Challenger Logo by Alan White   A Science Fiction Fanzine   Summer 2005

Yikes! Look at that sexist cover! Shocking! Disgusting! A female Rocketeer we can accept, but ... those ...? Unreal!

Well, guys, that's why they call it science fiction!

Before you, in your hands or on the computer screen, behold Challenger no. 22, the summer 2005 issue. Even though I haven't distributed more than a few hard copies of Challenger no. 21, I have to pub another issue before worldcon, if only to thank Interaction for its Hugo nomination - Challenger's sixth. I've already given spoken gratitude to con chairman Vince Doherty, at DeepSouthCon, but here and now let me include the readers who nominated us. Thanks, people. You make it possible for an energy-challenged faned to carry on.

I'll yap more about my real-world problems and their impact on my fanac in The Zine Dump, the ninth edition of which should be available soon on our website or for trade. Here in Chall - well, what do we have here, anyway?

Persistent Chall pals and champions Mike Resnick and Greg Benford are present with a remembrance of a magnificent friend and an interview, respectively. (Have I told those guys how much I appreciate their contributions to our every issue? Not often enough ...) James Hogan honors us with a funny piece of short fiction. It's been too long, Jim. We also welcome Alex Slate and Gene Stewart back onto our contents. Newcomer Jim Sullivan's wit is welcome here. Fan art is given due notice in the latest of Sheryl Birkhead's fanartist autobiographies - this one by Taral Wayne. Our bacover's by Taral - the basis, he says, for the color cover to a comic called Gremlin Trouble. Also, Jerry Page eulogizes the great Southern fan and artist, Jerry Burge - whom I met only once, and to whom Southern fandom owes a posthumous Rebel Award. Reprinted from Chall no. 11, we have Charlotte & Jerry Proctor's hilarious "his/her" account of how their family faced Y2K.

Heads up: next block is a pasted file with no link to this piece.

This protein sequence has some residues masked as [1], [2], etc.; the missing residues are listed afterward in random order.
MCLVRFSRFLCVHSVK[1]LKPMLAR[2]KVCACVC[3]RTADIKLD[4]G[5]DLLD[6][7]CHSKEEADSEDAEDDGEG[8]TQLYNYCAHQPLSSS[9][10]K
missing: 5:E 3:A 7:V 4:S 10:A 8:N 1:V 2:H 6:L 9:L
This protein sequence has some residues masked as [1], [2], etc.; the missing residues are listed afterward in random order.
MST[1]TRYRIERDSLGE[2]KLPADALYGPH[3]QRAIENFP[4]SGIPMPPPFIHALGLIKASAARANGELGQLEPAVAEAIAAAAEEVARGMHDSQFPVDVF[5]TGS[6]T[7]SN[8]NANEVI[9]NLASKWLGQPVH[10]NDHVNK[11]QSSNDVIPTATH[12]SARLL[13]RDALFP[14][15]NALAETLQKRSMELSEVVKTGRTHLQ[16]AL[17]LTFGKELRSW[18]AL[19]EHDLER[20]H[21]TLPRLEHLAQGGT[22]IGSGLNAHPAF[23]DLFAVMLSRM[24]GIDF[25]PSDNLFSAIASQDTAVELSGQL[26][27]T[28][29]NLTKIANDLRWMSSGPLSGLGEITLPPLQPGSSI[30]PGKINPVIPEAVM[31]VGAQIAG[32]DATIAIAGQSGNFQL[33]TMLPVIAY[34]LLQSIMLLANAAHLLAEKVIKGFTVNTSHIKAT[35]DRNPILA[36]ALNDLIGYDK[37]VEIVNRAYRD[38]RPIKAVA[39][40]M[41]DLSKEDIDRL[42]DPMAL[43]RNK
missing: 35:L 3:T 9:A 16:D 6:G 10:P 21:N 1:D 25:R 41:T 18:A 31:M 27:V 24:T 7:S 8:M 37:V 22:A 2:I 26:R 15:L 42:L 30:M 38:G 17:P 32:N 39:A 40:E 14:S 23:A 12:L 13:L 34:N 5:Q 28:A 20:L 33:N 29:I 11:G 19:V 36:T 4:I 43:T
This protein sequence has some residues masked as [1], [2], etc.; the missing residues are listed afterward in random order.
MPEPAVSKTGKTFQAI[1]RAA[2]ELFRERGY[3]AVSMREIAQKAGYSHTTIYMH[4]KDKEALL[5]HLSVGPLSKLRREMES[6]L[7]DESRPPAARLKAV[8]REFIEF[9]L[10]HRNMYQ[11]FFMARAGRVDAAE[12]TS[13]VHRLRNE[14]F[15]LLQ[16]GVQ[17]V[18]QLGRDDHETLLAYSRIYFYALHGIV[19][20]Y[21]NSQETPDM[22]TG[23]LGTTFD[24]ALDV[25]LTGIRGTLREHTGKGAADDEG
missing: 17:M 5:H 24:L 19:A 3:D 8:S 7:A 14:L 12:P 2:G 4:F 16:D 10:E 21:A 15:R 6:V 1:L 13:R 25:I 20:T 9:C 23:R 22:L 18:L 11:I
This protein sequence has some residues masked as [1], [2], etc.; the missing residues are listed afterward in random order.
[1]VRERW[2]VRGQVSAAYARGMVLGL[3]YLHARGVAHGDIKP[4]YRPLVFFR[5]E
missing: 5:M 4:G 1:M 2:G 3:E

Finally, since I pay for the printing, I have articles: a tale of New Orleans fandom, a legal war story, and an odd little reminiscence to cap things off. Plus, there's the fourth chapter of my DUFF report, an account of our days in Melbourne after Swancon. Again I must indulge myself in thanks, to Craig & Julia Hilton for putting us up (and putting up with us), and Craig in particular for his camaraderie and kindness in guiding me through the testosterone-soaked thickets of Australian Rules Football. (I don't know if the "footy" season will coincide at all with the 2010 worldcon, but if so, I call for a mass descent of fandom upon the Melbourne Cricket Grounds to witness a game. But remember Craig's warning: whichever team you support, do not say that you "root" for them. Not in Australia.)

Not a bad little fanzine, if I do say so.

Now ... about that cover ...

What can I say? Yes, Challenger has on hand beautiful color pieces from Brad Foster, plus exceptional art by Victoria White, Sergio Aragones, and others. So why choose John Dell's uplifting - and uplifted - Rocketeeress? Well, do I dare call the illo a grabber? Betcha if I tried, its subject would bust my head with her helmet. Best simply to say that I think it - and her - stunning. The artist, a fine fella I met at "Mr. Carl" Tupper's BSI Comics Shop in Nawlins, has made quite a name for himself as an inker in the comics biz; he's currently working on Marvel's Young Avengers. Eventually you'll see another piece by Dell, the Void ... just as beautifully drawn, but not as beautiful, if you get my drift. Thanks, John, for sharing this beauty with us.

And thank you, for reading this issue Enjoy the worldcon! Rosy and I can't make it to Scotland - our work on Cheryl Morgan's Ion Trails will have to stand in for us. But we will be at L.A.Con IV - and, in the meantime, we'll see you in the pages.



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